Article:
Armed with greater flexibility and the government’s blessing/mandate, lenders went on a lending spree. Home ownership rates rose to an all time high for everyone, including Hispanics, African-Americans, minorities, city dwellers and households with less than median income, and it seemed like the home ownership party would continue unabated. U.S. home ownership hit an all time high of 69.2% in the fourth quarter of 2004.

Shortly thereafter, with the onset of the Great Recession, the housing bender turned into a housing hangover, and the hardest hit were those with nontraditional and higher interest rate loans. The collapse affected homeowners across America, but the effects were particularly devastating for communities of color.

The average American family’s household net worth declined 20% between 2007 and 2009, and the value of primary real estate holdings decreased by an average of $18,700. The median net worth of Hispanic households fell by 52% and that of black households by 30%.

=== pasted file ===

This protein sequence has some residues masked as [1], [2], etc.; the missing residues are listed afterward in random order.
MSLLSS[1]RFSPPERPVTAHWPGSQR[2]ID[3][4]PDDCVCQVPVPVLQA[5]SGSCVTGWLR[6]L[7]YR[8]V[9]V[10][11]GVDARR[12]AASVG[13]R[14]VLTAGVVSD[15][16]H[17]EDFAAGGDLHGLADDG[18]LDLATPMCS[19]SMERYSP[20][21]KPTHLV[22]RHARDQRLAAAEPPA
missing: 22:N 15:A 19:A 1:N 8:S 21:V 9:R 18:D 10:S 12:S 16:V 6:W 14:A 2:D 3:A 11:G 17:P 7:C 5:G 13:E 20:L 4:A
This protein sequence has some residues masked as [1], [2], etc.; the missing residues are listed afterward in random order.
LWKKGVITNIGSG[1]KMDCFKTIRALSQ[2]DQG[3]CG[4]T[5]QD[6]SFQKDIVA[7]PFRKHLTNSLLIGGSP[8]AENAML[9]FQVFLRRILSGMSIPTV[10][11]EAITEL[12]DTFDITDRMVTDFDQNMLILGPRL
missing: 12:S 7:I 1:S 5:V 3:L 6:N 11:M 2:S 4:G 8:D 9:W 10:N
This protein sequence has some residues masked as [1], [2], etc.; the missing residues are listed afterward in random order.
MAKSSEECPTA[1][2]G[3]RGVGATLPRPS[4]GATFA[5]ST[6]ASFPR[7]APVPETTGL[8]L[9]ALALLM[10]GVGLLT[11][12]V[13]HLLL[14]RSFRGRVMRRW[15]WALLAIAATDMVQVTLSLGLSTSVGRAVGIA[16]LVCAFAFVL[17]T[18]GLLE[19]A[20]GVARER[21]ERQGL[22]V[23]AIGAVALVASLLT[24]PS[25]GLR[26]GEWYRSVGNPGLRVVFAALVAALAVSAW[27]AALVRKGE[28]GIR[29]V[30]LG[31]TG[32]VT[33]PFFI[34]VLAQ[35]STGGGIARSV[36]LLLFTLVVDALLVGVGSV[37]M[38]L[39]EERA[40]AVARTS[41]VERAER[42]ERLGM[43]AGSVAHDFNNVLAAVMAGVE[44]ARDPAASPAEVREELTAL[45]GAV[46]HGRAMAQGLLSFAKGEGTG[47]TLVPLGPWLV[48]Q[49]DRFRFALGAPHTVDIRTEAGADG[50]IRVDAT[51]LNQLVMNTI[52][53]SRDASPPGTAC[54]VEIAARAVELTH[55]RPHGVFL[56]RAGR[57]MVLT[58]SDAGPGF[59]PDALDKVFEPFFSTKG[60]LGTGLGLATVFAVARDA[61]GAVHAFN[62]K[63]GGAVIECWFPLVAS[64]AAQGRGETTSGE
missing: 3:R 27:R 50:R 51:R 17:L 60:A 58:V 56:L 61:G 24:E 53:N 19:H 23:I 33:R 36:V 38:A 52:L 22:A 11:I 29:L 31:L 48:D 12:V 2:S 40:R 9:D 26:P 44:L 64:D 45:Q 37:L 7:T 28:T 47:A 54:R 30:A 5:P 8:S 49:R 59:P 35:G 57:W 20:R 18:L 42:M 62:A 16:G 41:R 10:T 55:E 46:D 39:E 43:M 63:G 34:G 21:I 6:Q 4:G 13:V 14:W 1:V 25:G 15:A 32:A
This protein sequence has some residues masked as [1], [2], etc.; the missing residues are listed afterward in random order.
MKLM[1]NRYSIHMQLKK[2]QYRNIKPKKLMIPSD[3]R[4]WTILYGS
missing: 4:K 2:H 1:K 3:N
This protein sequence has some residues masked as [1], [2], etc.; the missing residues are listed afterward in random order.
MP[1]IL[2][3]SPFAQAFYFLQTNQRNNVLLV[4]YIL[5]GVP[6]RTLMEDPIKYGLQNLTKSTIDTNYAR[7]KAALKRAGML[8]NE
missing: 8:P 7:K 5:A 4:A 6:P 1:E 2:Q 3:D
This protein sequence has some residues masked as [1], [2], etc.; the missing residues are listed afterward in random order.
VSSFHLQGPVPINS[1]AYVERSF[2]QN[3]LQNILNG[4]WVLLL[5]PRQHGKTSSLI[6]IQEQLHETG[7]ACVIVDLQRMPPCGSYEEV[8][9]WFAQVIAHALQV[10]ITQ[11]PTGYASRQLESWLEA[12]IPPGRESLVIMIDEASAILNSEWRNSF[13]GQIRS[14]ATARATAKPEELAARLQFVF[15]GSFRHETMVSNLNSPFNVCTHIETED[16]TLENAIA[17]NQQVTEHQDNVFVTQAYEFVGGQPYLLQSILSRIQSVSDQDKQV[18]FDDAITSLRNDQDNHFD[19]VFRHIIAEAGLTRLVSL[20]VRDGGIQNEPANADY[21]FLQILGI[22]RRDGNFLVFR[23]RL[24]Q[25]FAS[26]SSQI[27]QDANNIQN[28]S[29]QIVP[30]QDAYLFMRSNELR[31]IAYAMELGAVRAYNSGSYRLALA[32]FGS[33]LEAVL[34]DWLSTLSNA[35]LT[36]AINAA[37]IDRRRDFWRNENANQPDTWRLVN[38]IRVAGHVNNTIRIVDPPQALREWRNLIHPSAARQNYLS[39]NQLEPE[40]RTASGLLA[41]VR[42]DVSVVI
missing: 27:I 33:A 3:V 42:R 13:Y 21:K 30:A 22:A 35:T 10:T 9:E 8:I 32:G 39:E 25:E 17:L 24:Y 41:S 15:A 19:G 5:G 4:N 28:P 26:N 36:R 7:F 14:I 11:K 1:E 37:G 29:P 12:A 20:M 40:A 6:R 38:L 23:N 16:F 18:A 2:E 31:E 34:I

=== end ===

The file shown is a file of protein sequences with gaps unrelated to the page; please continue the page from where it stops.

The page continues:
If real change is to take place, it will likely be the result of some combination of public and private action, relying on programs that have proven useful in the past while innovating new ways to improve the plight of traditionally underserved people, including communities of color.

But among people in a position to do something, there must be more than just talk about making a difference—there must be the will to act.

Couch suggests that to move housing forward, we need to reframe the discussion and ask, “What is the overall goal?” Couch suggests that instead of debating “how we can punish” entities that made questionable loans in the past, we should be asking what an acceptable level of non-performing loans might be.